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photo of finger nails painted with a COVID-19 related design

June 25, 2020 - Dr. Archer's Update on COVID-19 response from the DOM and Medicine Program

Important update (new outpatient cases)

Communication and civility in the era of COVID-19: This topic came to mind because of two recent events. First, yesterday we had a false positive test of a patient on Kidd 7. This caused a lot of planning for quarantine and thus created anxiety only to learn that the “Kidd 7” individual’s COVID-19 test result is now clearly confirmed to be a FALSE positive. A near miss! The good news is that we did not ultimately continue the brief quarantine of the ward! The bad news is of course the news made patients and staff anxious. 

Then, late last night I got a text from a friend asking if they should be tested because they had been at a local restaurant where a case of COVID-19 was recently diagnosed. My first response was that I had heard nothing of this “new case” and had checked on our local epidemiology just hours before. “Did they have details?”, I asked. I was sent a Facebook posting about a worker who tested positive at The Rustic Spud and then a Whig Standard article (click here)….and this is how I got my information, which led to advice…”Yes, go to Memorial Centre and get tested in the am”.

news article with photo of COVID-19 cells

I offer these as examples of the need to revise information and to accept information that arrives by non-traditional routes with good grace. Communication does not always flow through a single route and sometimes results need to be revised or policies need to be reversed. It reminded me, to be patient and understanding with this fact; rather than being surprised or miffed that I learned of a case from a layperson in the community. Most of us do best with constancy and stability; however, the pandemic offers neither and so it is incumbent on all of us to dig a little deeper into our stores of kindness, patience and understanding.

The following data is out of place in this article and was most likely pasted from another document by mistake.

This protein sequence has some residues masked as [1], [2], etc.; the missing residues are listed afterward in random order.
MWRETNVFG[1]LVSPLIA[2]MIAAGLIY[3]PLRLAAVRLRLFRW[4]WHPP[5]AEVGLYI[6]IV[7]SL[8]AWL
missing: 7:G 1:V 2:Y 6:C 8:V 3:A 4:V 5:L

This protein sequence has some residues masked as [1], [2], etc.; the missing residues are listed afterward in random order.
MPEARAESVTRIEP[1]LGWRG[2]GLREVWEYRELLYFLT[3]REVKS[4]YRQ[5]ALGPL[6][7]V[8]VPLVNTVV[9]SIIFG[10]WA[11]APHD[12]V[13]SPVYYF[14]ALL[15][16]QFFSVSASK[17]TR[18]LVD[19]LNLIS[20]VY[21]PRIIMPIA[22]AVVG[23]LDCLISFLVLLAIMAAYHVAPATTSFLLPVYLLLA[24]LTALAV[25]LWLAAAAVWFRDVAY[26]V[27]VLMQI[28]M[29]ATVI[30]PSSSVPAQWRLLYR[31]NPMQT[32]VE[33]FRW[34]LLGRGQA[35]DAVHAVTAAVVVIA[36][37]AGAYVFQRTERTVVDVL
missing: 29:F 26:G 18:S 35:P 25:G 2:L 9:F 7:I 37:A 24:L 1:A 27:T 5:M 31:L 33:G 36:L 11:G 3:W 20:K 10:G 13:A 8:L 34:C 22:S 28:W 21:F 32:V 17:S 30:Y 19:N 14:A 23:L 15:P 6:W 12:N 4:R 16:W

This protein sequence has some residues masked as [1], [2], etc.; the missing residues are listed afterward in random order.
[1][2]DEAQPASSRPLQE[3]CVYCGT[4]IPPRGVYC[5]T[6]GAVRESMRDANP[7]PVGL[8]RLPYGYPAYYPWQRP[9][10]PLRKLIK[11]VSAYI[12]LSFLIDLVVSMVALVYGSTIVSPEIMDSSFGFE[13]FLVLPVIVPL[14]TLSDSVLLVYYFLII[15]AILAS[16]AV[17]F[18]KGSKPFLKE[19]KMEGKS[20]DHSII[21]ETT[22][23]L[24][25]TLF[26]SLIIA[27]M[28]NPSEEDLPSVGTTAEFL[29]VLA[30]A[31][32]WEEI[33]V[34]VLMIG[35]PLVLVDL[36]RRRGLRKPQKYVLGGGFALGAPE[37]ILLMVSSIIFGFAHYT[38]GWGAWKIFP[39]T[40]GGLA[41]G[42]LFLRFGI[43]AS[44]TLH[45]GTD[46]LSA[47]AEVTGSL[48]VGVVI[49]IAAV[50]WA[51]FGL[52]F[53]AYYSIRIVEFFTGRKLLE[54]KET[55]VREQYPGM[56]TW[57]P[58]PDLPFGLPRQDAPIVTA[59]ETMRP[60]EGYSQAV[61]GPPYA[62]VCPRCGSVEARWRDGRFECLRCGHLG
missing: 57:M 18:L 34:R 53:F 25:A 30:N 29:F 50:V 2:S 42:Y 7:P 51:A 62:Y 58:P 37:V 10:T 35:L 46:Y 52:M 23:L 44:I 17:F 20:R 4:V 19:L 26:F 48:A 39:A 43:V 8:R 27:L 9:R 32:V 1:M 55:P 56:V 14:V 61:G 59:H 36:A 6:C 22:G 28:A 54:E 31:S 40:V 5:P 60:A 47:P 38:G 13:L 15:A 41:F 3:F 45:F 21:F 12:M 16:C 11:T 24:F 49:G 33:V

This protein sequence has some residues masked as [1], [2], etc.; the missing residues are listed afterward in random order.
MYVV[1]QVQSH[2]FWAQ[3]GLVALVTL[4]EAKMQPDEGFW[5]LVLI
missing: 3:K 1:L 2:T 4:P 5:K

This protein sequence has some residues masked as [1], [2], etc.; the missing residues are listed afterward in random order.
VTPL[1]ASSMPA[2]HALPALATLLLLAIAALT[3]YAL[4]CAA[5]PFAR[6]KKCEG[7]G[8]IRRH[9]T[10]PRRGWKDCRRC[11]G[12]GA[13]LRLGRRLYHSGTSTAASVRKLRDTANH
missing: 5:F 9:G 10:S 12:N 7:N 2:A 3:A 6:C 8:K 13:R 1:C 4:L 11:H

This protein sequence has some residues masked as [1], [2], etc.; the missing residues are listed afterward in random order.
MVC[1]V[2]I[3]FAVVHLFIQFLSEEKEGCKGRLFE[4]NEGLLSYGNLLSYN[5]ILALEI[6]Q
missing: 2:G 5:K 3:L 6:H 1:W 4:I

Variations in the timing and source of announcements of new COVID-19 cases, or changes in policy related to masking, access to testing or domestic travel leave each of us with a choice. We can be offended or upset or we can be accepting and calm. Change is the constant in the COVID-19 pandemic. The new practices in our hospital and in broader society are being modified daily as new facts emerge-it’s like building an airplane in flight! 

When it comes to information for this note, I use reliable sources (IPAC, KFL&A Public Health, the CDC, etc.) but wobble can still occur. It is important to me to ensure that the information I relay is valid, not necessarily that it is first. There is no “I” in TEAM, and while there is an “I” in COVID-19, I suggest we focus on the team! The purpose of my daily note is to convey, to the best of my ability, timely and accurate information to inform, educate and reassure…and I will continue to do that. For a throwback to the importance of being part of the team and dealing with the challenges of pandemic in a calm, collegial manner this may be a timely read: (click here).

On the theme of communication led me add a big thank you to Dr. Evans and Heather Candon, our IPAC team, and the KHSC Incident Command team. Their openness and diligence has served our patients and our organization well.

photo of Team Canada Hockey players celebrating after a goal